Hiker claims he’s captured photo of a YOWIE – the mysterious Australian version of a yeti – at an ancient massacre site

Hiker claims he’s captured photo of a YOWIE – the mysterious Australian version of a yeti – at an ancient massacre site

January 31, 2022

A PHOTOGRAPHER has captured a spooky image at an ancient massacre site  – which might just be the Aussie Yeti.

Christian Anderson's eerie snap was taken at Maidenwell's Coomba Falls, about 120 miles north west of Brisbane.

Anderson is not sure what he has captured on his camera, but those living nearby think they know.

He said when he showed the image to locals they believed he may have captured the mythical beast the Yowie.

Speaking to Daily Mail Australia , the keen hiker said he always got a "spooky" feeling when waling at Coomba Falls.

"This place is a spiritual place and whenever I take a photo there I always capture something," he said.


And when he posted his mystery photo on his Facebook page – its sparked a flutty of theories.

"Oh wow! I'd be staying away, freaky," one woman said while another added: "Scary, definitely has a feeling at Coomba Falls."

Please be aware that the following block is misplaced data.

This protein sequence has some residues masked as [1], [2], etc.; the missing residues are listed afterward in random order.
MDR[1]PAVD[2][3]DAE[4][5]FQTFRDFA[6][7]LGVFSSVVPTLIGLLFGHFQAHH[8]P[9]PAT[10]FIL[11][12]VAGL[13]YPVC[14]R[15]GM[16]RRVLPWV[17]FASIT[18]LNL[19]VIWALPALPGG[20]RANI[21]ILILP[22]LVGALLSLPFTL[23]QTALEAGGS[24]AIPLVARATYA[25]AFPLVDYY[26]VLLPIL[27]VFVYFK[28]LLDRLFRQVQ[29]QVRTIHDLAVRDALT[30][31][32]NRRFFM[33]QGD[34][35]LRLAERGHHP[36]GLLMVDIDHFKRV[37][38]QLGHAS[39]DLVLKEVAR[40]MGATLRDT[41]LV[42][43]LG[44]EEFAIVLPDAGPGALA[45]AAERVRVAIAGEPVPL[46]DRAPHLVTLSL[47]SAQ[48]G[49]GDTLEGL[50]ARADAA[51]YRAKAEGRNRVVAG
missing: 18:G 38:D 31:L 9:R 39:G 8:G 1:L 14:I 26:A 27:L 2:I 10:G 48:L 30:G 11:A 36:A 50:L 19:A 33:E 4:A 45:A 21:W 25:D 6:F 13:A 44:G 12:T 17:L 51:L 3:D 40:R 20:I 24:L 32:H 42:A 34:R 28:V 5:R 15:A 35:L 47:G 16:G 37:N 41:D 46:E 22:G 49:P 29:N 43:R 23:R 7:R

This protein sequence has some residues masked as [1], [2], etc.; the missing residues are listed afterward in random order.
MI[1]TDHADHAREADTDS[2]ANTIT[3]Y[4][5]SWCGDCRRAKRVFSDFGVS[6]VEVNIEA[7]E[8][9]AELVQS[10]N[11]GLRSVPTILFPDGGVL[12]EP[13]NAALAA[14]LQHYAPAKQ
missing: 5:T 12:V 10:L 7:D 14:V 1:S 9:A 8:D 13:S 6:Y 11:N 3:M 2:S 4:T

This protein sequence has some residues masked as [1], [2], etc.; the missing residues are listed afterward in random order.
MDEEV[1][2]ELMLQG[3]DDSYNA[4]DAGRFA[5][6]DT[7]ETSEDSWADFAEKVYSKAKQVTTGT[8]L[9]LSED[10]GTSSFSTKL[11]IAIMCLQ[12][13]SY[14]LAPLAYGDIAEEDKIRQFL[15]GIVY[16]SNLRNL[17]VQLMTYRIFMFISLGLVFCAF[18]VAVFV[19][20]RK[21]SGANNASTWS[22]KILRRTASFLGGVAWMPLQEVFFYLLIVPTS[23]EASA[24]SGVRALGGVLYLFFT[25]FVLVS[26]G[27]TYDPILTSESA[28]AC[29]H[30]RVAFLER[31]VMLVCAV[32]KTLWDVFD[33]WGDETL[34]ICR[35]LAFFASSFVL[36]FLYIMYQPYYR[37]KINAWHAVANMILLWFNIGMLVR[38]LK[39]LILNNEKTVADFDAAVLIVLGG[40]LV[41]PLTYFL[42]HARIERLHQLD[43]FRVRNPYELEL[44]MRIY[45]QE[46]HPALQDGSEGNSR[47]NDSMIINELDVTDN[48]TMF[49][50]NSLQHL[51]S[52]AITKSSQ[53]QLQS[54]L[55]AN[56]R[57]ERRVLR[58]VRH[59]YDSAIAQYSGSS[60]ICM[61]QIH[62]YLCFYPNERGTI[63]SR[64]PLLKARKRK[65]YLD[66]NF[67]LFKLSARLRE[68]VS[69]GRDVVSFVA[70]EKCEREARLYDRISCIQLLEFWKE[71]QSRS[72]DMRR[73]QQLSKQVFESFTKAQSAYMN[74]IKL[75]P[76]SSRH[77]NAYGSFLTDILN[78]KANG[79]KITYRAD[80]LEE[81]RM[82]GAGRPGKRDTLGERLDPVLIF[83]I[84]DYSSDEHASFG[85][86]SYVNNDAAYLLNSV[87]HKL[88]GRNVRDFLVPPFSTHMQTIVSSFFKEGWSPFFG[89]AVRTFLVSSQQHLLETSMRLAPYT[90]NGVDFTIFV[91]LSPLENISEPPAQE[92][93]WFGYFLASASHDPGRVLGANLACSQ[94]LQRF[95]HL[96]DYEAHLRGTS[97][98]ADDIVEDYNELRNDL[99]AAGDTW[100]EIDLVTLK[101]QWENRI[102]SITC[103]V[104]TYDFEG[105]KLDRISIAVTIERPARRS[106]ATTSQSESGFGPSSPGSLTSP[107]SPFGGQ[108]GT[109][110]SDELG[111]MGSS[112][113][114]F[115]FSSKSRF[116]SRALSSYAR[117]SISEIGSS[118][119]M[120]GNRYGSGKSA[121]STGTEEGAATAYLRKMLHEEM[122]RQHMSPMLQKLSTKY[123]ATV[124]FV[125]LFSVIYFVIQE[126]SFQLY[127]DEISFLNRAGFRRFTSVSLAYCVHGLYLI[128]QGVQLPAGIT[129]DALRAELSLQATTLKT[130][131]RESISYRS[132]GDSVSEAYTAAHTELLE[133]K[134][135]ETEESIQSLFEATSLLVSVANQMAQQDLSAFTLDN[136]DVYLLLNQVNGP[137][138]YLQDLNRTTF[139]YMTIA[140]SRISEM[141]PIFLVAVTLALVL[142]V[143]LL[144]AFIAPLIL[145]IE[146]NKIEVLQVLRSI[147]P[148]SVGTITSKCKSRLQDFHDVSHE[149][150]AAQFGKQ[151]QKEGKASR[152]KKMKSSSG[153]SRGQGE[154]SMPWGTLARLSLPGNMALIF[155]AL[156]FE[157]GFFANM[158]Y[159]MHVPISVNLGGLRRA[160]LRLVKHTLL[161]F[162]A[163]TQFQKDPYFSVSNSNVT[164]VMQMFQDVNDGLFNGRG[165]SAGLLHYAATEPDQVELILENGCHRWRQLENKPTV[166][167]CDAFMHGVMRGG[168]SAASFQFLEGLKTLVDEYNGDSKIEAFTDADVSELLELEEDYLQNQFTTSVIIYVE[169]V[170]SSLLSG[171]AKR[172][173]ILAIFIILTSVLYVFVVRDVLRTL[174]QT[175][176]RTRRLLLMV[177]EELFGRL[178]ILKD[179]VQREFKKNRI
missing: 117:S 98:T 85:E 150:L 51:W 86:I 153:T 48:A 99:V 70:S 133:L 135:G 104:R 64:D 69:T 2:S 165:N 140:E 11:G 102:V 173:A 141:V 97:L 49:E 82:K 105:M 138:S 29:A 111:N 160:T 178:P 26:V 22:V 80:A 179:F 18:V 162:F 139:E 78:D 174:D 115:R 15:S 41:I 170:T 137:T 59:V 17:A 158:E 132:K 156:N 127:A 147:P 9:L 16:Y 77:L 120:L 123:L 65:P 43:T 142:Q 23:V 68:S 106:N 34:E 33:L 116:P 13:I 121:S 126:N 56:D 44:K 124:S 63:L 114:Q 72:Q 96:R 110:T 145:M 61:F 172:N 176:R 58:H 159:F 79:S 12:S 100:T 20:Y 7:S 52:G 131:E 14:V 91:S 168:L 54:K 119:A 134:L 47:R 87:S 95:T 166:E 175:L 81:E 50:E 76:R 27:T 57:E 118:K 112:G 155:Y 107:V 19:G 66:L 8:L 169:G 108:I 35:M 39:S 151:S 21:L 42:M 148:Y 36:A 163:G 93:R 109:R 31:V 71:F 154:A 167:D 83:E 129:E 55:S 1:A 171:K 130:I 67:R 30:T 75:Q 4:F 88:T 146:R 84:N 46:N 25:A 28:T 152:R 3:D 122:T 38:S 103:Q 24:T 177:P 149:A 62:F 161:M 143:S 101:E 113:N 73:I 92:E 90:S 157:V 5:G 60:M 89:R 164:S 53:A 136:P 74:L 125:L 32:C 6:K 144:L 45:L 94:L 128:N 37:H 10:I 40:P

"'It would be one of the local ghosts before a Yowie,"one woman said.

However, others believe there is a more down to earth explanation.

"I see a man with a backpack on one shoulder. You may not have been alone. Fellow hiker?' one woman said.

What is the mythical Yowie and is it Australia’s yeti?

During the colonial era, Australia's aboriginals warned British settlers to beware of ape-like creatures that lurked in the rugged mountains and deep forests of the island continent.

Their people, they said, had been encountering the huge hairy beasts since the "beginning of time".

They knew them by many names, including doolagarl, thoolagarl, jurrawarra and tjangara.

Soon the colonists began to experience hair-raising encounters with the foul-smelling creatures, which they referred to as "Australian apes", "yahoos" or "youries".

Today, they are generally referred to as yowies.

The list of modern-day eyewitnesses includes zoologists, rangers, surveyors and even members of the elite Special Air Service Regiment.

 

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Mr Anderson has now vowed to return to the site armed with a better camera.

European settlers reportedly killed hundreds of Indigenous people at Coomba Falls in the 19th century.

Now local aboriginal people avoid the area as it has become known as a place of deep sorrow.

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